Book: Ethnoarchaeology of the Kel Tadrart Tuareg in Libya

Stefano Biagetti, Ethnoarchaeology of the Kel Tadrart Tuareg: Pastoralism and Resilience in Central Sahara (Springer Publishing, 2014).

This book focuses on the issues of resilience and variability of desert pastoralists, explicitly challenging a set of traditional topics of the discourse around pastoralism in arid lands of the Old World. Based on a field research carried out on the Kel Tadrart Tuareg in Libya, various facets of a surprisingly successful adaptation to an extremely arid environment are investigated. By means of an ethnoarchaeological approach, explored are the Kel Tadrart interactions with natural resources, the settlement patterns, the campsite structures, and the formation of the pastoral archaeological landscape, focusing on variability and its causes. The resilience of the Kel Tadrart is the key to understand the reasons of their choice to stay and live in the almost rainless Acacus Mountains, in spite of strong pressure to sedentarize in the neighboring oases. Through the collection of the interviews, participant observation, mapping of inhabited and abandoned campsites, remote sensing, and archival sources, various and different Kel Tadrart strategies, perceptions, and material cultures are examined. This book fills an important gap in the ethnoarchaeological research in central Sahara and in the study of desert pastoralism.​ Desert lands are likely to increase over the next decades but, our knowledge of human adaptations to these areas of the world is still patchy and generally biased by the idea that extremely arid lands are not suited for human occupation.​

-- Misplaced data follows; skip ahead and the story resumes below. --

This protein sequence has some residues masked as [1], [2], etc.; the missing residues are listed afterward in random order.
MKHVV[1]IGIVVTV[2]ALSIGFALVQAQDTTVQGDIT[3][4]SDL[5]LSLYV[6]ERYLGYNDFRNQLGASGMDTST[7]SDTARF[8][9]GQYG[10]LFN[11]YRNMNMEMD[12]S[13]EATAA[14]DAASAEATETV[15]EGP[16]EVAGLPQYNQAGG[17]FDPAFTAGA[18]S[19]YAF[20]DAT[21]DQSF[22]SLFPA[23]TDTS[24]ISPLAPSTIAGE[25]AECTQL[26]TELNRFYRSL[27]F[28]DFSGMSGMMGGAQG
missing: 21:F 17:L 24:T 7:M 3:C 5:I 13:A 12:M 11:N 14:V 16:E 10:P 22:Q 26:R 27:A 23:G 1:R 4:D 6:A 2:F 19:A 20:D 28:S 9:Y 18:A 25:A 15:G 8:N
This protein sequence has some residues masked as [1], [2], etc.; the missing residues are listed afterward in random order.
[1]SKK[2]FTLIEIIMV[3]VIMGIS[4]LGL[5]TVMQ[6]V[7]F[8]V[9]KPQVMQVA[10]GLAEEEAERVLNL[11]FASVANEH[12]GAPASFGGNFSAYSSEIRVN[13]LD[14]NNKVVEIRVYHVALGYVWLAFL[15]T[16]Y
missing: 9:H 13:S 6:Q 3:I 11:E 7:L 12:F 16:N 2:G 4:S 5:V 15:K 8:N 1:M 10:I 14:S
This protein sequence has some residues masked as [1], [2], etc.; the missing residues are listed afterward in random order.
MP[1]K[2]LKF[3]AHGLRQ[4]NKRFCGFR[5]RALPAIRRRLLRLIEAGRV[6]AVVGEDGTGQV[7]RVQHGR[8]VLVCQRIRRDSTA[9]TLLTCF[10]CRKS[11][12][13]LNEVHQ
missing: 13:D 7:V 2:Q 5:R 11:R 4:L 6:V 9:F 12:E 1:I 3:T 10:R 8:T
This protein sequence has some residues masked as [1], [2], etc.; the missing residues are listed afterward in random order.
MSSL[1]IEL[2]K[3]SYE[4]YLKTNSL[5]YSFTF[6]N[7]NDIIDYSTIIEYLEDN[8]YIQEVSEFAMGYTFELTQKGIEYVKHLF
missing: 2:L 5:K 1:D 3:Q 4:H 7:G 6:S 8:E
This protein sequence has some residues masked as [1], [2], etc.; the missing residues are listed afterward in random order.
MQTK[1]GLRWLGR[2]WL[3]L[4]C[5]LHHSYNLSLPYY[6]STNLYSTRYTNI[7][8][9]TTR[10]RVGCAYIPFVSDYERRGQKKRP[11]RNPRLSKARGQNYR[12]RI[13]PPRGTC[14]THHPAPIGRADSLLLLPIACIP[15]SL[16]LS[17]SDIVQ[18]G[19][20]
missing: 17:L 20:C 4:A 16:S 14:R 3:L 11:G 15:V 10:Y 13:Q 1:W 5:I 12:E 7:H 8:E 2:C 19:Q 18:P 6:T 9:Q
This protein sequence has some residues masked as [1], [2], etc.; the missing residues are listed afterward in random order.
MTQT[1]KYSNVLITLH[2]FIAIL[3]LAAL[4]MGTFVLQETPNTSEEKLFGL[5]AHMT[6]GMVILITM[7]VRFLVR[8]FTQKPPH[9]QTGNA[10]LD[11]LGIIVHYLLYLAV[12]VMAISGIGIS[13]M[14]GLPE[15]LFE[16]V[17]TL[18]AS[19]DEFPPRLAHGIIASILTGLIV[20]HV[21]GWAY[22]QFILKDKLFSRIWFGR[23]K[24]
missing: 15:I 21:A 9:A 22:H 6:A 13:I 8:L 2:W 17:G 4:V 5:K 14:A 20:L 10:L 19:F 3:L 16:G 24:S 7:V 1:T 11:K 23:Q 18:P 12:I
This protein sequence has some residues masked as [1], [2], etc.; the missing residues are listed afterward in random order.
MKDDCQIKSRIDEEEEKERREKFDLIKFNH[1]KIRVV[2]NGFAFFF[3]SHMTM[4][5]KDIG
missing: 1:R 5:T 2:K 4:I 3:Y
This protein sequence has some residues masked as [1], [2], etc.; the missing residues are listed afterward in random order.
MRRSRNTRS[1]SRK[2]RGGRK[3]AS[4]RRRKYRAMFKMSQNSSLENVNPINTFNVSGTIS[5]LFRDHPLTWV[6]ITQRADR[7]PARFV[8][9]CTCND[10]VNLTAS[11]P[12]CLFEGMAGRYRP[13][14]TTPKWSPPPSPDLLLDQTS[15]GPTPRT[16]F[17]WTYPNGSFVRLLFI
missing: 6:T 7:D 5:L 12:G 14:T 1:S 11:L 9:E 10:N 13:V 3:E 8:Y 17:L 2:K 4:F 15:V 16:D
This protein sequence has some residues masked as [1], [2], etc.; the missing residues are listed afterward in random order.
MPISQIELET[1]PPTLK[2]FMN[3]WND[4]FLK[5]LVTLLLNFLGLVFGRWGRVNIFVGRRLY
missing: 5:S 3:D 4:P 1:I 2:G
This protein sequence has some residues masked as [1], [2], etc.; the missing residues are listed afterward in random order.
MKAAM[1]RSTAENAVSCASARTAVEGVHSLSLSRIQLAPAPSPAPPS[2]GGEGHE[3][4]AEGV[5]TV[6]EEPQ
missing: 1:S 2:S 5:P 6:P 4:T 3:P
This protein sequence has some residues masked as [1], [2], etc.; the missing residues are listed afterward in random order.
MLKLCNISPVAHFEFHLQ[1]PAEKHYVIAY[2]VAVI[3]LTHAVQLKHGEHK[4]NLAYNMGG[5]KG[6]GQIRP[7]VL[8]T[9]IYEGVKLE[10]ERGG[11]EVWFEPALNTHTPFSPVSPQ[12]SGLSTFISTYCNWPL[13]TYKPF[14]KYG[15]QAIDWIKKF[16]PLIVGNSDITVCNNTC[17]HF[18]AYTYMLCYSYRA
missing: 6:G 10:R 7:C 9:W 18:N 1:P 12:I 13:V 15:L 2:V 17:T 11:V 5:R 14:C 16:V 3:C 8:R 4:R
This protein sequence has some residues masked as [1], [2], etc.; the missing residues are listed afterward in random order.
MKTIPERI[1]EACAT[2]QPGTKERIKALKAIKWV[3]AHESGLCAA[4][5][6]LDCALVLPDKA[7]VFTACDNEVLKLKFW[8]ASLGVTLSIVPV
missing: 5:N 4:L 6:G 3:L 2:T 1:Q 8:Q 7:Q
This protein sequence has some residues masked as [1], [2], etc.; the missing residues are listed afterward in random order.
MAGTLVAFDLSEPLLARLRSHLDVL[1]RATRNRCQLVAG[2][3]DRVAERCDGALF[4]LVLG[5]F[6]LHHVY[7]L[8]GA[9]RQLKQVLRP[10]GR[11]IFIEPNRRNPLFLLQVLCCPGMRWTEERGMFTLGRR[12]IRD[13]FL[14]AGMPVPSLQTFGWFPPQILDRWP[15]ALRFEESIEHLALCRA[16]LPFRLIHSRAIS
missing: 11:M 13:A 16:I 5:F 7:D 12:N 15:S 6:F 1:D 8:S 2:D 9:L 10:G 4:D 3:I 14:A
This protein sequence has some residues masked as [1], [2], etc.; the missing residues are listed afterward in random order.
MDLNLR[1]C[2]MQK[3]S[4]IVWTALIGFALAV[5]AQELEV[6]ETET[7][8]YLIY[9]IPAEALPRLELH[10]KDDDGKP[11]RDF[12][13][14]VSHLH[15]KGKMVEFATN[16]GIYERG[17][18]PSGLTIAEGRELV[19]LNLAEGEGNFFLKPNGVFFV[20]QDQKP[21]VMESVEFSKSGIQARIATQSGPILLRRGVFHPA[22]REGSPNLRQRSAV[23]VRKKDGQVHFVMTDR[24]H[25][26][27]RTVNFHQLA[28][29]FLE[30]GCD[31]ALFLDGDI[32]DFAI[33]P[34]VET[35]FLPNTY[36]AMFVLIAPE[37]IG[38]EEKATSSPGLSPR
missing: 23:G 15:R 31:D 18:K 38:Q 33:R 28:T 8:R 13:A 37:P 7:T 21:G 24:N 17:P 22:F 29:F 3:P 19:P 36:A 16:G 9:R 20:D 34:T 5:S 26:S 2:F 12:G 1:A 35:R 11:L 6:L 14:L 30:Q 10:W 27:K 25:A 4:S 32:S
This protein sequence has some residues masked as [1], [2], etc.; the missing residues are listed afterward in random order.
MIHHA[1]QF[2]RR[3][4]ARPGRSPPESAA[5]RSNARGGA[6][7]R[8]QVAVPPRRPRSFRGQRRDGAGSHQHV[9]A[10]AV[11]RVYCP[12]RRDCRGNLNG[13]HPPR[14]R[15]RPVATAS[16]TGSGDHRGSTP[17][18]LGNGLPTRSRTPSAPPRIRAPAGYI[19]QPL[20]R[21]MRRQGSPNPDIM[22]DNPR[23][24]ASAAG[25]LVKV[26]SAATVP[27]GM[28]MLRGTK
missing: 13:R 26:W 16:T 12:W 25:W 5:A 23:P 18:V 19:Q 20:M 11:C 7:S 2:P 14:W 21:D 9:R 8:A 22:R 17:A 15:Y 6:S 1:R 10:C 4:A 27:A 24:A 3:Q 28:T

Bordercrossing Touareg between Niger, Algeria, and Libya

Ines Kohl. 2009. Beautiful Modern Nomads: Bordercrossing Tuareg between Niger, Algeria and Libya. Berlin.

“The Ishumar, a group of “new modern nomads” are borderliners who move between Niger, Algeria, and Libya, and in doing so not only cross territorial borders, but also social and societal boundaries and barriers. It is characteristic of the Ishumar that their way of life is one beyond traditional systems. They break away from traditional norms and values, select special elements, change them, and place them into a new context. Their ideas, concepts and ideals of beauty and aesthetics, values and morals, can be regarded as an indicator of sociocultural changes in the Sahara.”

You can see a number of pictures from the book and read an extract over at the site of Ines Kohl.